That said, I have 2 systems now (neither Gentoo) that use LVM as an encrypted container. It's the "standard deployment", so I'm using it. But in this case LVM does simplify life.

I believe the performance penalty for LVM is negligible, but neither do I envision it improving performance, either. IMHO it's pretty much for convenience.
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PostPosted: Fri May 03, 2013 2:55 pm    Post subject: Reply with quote

depontius wrote:
I actually don't like LVM .... For what I would expect/wish out of LVM, fiddling with partition size and placement, I've been able to get that out of booting a gParted disk.
...
IMHO it's pretty much for convenience.


The problem with using GParted for changing partition sizes is that it takes much more time and is much riskier. Consider a simple scenario:

Code:

[    Partition 1             ][   Partition 2   ]


Now suppose that partition 1 is too big and partition 2 is too small. You decide to adjust their sizes in GParted. This requires shrinking partition 1, which would be similar in risk and time to an equivalent operation with LVM. You'd then need to move and grow partition 2. Because moving a partition involves adjusting many of its internal data structures, this operation takes much longer than does growing a partition into free space after it, and it takes much longer. For both of these reasons, the risks associated with the operation greatly increase. (Theoretically you could move the start of partition 2 rather than move it and then grow it, but in practice I believe GParted breaks this into two operations. Even as one operation, though, the problems I've identified would still exist.)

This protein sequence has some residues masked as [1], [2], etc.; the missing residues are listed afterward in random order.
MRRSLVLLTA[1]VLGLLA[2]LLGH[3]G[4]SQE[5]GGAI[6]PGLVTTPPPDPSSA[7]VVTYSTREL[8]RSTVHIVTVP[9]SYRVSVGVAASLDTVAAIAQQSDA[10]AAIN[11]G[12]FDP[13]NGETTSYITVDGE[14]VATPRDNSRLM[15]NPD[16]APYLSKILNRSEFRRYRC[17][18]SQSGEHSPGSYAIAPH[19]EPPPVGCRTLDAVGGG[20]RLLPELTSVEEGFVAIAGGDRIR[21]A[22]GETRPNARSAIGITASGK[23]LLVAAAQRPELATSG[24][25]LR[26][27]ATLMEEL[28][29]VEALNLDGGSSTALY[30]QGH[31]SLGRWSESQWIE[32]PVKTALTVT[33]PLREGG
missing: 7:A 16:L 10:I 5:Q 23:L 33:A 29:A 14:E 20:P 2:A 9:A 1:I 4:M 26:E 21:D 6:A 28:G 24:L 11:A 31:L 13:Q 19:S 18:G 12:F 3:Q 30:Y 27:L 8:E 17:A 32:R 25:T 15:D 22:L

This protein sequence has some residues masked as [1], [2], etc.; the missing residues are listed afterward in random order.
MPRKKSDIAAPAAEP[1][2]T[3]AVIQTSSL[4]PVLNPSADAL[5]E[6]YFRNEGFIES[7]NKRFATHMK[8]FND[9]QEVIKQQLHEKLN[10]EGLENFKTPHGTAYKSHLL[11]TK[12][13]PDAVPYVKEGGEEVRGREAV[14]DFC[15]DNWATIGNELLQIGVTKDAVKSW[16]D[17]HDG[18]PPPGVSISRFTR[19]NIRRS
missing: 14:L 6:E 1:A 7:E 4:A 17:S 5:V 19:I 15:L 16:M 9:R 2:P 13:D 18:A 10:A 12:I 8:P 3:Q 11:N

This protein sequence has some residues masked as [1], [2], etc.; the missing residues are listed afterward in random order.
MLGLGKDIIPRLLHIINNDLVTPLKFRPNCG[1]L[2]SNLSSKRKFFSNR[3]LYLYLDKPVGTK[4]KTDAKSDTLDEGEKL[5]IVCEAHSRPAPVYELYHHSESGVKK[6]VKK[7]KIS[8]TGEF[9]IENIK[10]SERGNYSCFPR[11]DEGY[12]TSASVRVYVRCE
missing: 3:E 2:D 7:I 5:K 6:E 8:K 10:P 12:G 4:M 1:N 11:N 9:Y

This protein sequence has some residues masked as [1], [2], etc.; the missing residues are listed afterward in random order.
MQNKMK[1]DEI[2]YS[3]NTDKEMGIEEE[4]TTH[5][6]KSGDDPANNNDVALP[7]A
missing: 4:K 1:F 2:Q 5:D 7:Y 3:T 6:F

With LVM, by contrast, instead of moving data structures in logical volume 2, space between the two original logical volumes is allocated to hold the later parts of an expanded logical volume 2 filesystem. This is much quicker and safer than moving a partition's start point, since from the filesystem's point of view, it's a simple expansion operation.

Another advantage of LVM is that it enables online filesystem resizing. GParted requires that any partitions you modify be unmounted before they're adjusted. Some of the text-mode equivalents don't make this requirement, but some do. Certainly if you need to grow your root (/) filesystem, you pretty much need to do it from an emergency disc. With LVM, you can often make the changes without rebooting, although this feature does rely on filesystem support, so with some filesystems you may still need to reboot. This may be a convenience issue to a home desktop user, but it's much more than that for a big server computer.

One drawback to the LVM approach is that it can create fragmentation. If you do a lot of logical volume juggling, you can end up with a filesystem that's scattered across an entire disk rather than localized, much like a big disk file that's often appended. This will happen only if you make a lot of changes during the LVM's lifetime, though. As you say, there's also a risk that if something goes wrong, a tool like TestDisk will have a harder time recovering a filesystem from a fragmented LVM setup than it would a regular partition. This problem can be mitigated by proper use of backups.

Still, the bottom line is that LVM is more than a tool to increase convenience; it also increases safety of partition/volume adjustments and enables online adjustments that aren't possible with GParted.